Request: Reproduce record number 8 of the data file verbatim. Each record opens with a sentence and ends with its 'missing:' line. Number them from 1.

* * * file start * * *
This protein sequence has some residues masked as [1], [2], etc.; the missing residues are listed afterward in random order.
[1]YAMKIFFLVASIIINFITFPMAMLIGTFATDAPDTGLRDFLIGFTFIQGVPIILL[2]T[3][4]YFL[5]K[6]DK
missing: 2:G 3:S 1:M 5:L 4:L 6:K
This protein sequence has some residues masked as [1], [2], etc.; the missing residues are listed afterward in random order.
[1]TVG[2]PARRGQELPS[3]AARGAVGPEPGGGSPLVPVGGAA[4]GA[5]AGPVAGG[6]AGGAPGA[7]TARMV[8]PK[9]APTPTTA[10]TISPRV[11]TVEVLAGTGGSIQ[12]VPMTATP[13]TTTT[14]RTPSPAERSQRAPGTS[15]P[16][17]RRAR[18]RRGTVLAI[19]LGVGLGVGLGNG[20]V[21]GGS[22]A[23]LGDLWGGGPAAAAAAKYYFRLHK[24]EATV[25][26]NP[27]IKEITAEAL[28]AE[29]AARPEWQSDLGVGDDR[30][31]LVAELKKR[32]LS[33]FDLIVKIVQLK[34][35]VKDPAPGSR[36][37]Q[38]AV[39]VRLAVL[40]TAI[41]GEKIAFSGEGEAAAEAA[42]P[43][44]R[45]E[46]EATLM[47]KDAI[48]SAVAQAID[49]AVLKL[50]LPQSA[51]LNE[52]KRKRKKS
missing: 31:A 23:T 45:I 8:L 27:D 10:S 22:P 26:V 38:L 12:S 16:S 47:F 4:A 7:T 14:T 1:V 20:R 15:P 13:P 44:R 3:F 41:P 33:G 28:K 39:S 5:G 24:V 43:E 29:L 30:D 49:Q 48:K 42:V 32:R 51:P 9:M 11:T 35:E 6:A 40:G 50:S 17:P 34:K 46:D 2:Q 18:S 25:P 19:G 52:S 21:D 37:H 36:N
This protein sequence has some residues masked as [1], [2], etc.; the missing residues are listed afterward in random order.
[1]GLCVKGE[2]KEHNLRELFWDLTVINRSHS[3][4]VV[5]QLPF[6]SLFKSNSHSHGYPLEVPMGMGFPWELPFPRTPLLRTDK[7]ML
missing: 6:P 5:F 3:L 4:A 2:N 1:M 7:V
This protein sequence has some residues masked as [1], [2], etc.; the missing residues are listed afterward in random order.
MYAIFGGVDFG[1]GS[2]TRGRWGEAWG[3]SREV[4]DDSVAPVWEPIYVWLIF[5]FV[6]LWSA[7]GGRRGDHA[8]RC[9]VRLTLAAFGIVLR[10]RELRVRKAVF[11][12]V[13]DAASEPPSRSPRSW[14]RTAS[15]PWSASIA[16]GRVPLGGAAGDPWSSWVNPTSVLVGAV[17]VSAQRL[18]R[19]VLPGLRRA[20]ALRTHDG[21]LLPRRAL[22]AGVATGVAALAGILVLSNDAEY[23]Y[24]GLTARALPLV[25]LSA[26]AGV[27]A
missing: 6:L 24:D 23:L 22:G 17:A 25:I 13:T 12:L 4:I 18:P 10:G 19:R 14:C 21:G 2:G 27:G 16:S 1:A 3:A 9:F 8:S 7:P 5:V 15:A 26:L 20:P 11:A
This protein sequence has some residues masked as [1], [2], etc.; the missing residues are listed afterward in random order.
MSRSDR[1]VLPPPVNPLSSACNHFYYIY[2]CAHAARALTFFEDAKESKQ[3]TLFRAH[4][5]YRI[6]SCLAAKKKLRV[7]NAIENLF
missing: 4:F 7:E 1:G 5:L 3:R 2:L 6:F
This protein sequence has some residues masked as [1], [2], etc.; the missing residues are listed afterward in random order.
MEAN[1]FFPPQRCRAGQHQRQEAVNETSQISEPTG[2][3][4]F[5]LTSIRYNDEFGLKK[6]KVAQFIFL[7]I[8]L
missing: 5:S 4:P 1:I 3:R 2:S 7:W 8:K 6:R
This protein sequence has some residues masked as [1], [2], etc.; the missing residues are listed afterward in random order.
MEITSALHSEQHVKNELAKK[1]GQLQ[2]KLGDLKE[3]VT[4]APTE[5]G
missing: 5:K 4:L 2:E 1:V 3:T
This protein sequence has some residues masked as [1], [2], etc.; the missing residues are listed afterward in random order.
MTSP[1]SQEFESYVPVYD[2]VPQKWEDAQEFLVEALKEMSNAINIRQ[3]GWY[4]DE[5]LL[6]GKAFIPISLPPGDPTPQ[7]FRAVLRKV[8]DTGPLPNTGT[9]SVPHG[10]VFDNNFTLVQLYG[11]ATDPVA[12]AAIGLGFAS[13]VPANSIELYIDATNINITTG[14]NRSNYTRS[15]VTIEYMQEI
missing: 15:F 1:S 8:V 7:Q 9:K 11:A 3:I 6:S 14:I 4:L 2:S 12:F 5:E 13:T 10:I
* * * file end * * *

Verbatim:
This protein sequence has some residues masked as [1], [2], etc.; the missing residues are listed afterward in random order.
MTSP[1]SQEFESYVPVYD[2]VPQKWEDAQEFLVEALKEMSNAINIRQ[3]GWY[4]DE[5]LL[6]GKAFIPISLPPGDPTPQ[7]FRAVLRKV[8]DTGPLPNTGT[9]SVPHG[10]VFDNNFTLVQLYG[11]ATDPVA[12]AAIGLGFAS[13]VPANSIELYIDATNINITTG[14]NRSNYTRS[15]VTIEYMQEI
missing: 15:F 1:S 8:V 7:Q 9:K 11:A 3:I 6:S 14:I 4:L 2:S 12:F 5:E 13:T 10:I